Can You See Me?
Tally is eleven years old and she's just like her friends. Well, sometimes she is. If she tries really hard to be. Because there's something that makes Tally not the same as her friends. Something she can't cover up, no matter how hard she tries: Tally is autistic.
Tally's autism means there are things that bother her even though she wishes they didn't. It means that some people misunderstand, her and feel frustrated by her.
People think that because Tally's autistic, she doesn't realise what they're thinking, but Tally sees and hears - and notices - all of it. And, honestly? That's not the easiest thing to live with.
Rebecca Westcott has been a teacher for many years and currently teaches part-time in an elementary school where she is the special educational needs coordinator. Can You See Me? is her US debut. She lives in Dorset, England, with her husband and three children.
Libby Scott is a young autistic writer who lives in the UK with her family. Since her Life of a Perfectionist essay went viral online, she has become an autism advocate, speaking about her own experience at conferences and in interviews. Can You See Me? is her first novel.
This glimpse into the world of a young autistic girl is astonishingly insightful and honest. Tally's struggles to 'fit in' are heart-wrenching, and her victories are glorious. -- Ann M. Martin, Newbery Honor and New York Times bestselling author of Rain Reign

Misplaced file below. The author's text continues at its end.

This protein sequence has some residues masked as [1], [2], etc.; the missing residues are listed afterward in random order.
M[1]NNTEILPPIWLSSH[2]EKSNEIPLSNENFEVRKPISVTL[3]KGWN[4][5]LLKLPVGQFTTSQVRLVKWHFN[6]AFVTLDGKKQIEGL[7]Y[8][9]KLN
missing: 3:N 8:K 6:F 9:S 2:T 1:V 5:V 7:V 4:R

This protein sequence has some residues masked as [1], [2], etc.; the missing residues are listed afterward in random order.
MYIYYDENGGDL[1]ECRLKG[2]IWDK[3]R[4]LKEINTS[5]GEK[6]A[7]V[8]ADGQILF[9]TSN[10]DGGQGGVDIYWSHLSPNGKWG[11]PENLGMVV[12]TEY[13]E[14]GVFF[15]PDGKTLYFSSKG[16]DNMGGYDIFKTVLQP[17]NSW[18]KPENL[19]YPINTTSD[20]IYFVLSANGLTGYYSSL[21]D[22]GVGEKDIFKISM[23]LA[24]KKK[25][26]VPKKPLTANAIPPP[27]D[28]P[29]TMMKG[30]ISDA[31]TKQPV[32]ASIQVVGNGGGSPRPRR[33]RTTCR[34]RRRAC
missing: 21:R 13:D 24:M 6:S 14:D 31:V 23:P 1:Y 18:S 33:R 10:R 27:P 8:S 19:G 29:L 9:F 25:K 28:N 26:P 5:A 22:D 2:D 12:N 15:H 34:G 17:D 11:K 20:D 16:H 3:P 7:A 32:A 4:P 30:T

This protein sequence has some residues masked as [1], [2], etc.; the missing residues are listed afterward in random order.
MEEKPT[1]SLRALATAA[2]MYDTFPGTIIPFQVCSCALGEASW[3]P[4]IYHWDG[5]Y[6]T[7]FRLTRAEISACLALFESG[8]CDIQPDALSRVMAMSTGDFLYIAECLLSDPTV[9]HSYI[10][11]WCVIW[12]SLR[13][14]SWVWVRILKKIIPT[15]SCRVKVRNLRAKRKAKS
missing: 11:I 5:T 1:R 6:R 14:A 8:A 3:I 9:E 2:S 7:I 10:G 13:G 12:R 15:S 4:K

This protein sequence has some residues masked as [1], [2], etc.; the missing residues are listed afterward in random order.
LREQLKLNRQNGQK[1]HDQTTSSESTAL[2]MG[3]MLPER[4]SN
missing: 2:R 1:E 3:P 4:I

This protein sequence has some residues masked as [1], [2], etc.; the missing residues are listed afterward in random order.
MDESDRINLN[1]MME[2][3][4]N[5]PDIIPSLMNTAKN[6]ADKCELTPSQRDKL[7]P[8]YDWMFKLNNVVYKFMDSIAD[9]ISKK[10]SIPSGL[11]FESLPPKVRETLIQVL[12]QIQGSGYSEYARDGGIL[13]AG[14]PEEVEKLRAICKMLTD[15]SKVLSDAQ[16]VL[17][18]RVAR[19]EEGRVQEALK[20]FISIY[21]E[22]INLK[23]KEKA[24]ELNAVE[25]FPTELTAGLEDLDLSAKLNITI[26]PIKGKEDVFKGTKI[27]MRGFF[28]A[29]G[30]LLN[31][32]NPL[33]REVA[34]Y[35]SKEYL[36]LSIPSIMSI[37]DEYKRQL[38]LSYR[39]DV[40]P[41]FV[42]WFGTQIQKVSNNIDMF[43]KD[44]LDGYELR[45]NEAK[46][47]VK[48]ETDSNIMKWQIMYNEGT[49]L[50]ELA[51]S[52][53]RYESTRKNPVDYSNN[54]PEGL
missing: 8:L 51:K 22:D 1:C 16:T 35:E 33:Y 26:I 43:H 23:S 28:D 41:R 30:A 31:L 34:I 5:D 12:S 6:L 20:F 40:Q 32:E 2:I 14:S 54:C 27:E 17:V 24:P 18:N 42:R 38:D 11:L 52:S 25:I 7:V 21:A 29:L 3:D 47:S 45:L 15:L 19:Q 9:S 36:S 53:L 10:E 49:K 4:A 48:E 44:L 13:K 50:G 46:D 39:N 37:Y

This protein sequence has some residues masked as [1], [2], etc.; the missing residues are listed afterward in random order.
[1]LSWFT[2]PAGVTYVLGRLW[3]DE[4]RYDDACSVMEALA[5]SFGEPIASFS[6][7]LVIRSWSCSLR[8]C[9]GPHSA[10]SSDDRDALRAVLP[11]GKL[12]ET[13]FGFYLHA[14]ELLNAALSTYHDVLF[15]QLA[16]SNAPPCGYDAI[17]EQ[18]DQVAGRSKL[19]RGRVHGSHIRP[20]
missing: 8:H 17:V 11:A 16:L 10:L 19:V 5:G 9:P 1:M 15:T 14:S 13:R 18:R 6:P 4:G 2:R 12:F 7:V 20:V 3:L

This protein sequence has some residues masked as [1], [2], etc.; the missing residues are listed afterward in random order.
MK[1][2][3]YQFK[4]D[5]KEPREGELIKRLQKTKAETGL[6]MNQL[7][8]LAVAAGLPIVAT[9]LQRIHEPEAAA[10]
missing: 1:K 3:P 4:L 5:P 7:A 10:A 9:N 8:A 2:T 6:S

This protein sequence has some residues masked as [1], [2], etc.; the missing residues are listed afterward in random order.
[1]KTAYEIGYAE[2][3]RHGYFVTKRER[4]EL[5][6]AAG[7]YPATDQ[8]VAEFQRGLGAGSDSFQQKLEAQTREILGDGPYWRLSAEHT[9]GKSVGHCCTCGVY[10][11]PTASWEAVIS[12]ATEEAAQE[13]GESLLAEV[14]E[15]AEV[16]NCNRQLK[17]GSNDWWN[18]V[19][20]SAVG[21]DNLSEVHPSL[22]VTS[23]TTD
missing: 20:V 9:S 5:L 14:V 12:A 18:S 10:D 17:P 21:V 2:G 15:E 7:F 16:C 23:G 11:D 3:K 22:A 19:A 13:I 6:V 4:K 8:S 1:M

Tally is smart, compassionate, and she has a superpower: autism. This own voices story is wonderfully authentic and informing. It doesn't portray an 'autistic girl'; rather, we get to meet a well-defined, relatable character who also has autism. I hope this book finds its way into the hands of readers everywhere as a reminder that our perceived weaknesses can also be our greatest strengths. -- Wesley King, bestselling author of OCDaniel
* Give [this book] to everyone, because a little understanding can go a long way. -- School Library Journal, starred review
* This is a sweetly appealing story of finding oneself in a time of change, and it's heartening to see an autistic protagonist who finds happiness through the growth of those around her and not via learning to hide herself . . . Alongside a compelling heroine, vividly accurate portrayals of stressful situations and specific needs offer a rare and valuable window into one autistic point of view. -- Publishers Weekly, starred review
Tally's story -- based on Scott (herself 11 and autistic) and co-written with the neurotypical Westcott -- shines with authenticity. The deceptively simple prose sticks tightly to Tally's point of view, conveying her courage and quirky charm while rendering with painful acuity her struggles with anxiety and sensory overload. Her triumph comes in her resolve to present as her own unique, different 'normal.' -- Kirkus Reviews
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